A docket, tweet and selfie can reveal your identity, boffins find

Spanners thrown at metadata privacy wagon

Spying image

Scientists have revealed it is possible to determine the identity of shoppers using credit card purchase and location metadata, in research that throws a spanner into national privacy laws.

The research published in the journal Science found shopping receipts could be matched with four sources of external location data acquired from repositories like social media to determine identities with 90 percent accuracy.

The study was conducted using three months of credit card records from 1.1 million people splurging in 10,000 shops, de-anonymised and leaked to the researchers by an undisclosed 'major' bank.

Knowing factors such as the price or timing of a purchase further increased the likelihood of a shopper being identified.

The correlation attacks worked in part because each string of purchases was highly unique making identification possible with additional external metadata.

It meant that a spy with a receipt in hand, a photo and a status update could accurately identify the buyer.

The work demonstrated the science behind a bungle last year when New York City Taxi and the Limousine Commission released ride metadata on its passengers that later revealed which celebrities paid for which fare.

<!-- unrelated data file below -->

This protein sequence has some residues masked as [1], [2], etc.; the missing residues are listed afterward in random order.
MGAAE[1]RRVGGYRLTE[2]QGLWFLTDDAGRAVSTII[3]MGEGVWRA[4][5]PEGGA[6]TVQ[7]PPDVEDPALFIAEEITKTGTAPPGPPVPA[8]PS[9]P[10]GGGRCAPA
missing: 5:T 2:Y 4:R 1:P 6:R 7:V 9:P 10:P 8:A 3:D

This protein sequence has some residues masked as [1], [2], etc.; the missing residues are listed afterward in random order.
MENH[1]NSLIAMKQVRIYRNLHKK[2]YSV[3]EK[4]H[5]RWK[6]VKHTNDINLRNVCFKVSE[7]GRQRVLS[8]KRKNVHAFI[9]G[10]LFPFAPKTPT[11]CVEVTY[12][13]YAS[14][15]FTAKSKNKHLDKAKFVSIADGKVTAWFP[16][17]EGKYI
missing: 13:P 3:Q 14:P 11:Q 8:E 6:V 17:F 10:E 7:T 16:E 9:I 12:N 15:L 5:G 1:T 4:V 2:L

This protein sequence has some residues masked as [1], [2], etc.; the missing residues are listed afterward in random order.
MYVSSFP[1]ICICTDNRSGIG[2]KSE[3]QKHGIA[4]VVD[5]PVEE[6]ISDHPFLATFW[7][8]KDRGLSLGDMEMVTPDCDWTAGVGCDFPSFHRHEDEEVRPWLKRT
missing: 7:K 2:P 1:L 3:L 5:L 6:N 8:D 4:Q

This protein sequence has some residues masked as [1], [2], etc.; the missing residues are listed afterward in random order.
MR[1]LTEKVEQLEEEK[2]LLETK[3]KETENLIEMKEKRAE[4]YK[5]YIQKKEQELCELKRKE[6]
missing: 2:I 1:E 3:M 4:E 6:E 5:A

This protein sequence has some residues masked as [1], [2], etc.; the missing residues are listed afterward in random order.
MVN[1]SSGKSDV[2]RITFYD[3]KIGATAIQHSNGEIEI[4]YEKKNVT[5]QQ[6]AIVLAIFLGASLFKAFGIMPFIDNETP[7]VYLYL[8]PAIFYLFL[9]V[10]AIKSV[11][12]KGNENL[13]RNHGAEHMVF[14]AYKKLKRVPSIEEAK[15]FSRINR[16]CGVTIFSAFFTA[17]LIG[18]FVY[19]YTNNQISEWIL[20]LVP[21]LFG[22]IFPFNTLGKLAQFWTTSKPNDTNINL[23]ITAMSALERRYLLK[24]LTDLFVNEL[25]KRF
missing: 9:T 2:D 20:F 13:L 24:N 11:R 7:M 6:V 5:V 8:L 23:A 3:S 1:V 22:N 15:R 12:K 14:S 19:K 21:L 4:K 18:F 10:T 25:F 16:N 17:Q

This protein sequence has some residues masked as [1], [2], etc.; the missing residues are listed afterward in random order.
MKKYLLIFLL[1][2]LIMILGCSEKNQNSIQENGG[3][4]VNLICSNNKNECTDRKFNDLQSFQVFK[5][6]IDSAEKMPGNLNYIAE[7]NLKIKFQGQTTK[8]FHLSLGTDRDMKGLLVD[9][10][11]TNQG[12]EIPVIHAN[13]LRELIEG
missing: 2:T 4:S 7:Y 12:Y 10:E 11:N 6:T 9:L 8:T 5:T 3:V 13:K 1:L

Intrepid reporters matched the de-anonymised ride information with metadata contained in photos of celebrities hopping in and out of taxis to determine stingy and generous tippers.

"Our results render the concept of PII (Personally Identifiable Information), on which the applicability of US and European Union privacy laws depend, inadequate for metadata data sets," the four authors wrote in the paper Unique in the shopping mall: On the re-identifiability of credit card metadata.

" ... we show that even data sets that provide coarse information at any or all of the dimensions provide little anonymity and that women are more re-identifiable than men in credit card metadata."

The implications to PII sharpened the conflict between protecting user data and making it accessible for big data analytics, the quartet said.

Researchers said more work was needed to ensure privacy could be improved without hindering valuable data crunching. Specifically work should focus on differential privacy, storing metadata in highly-secured environments, and possibly issuing shopping receipts that disclosed non-specific purchase information.

"From a policy perspective, our findings highlight the need to reform our data protection mechanisms beyond PII and anonymity and toward a more quantitative assessment of the likelihood of re-identification. Finding the right balance between privacy and utility is absolutely crucial to realizing the great potential of metadata."

Researchers Yves-Alexandre de Montjoye; Laura Radaelli; Vivek Kumar Singh, and Alex Pentland from the Massachusetts Institute of Technology, Aarhus University, and Rutgers University penned the paper. ®


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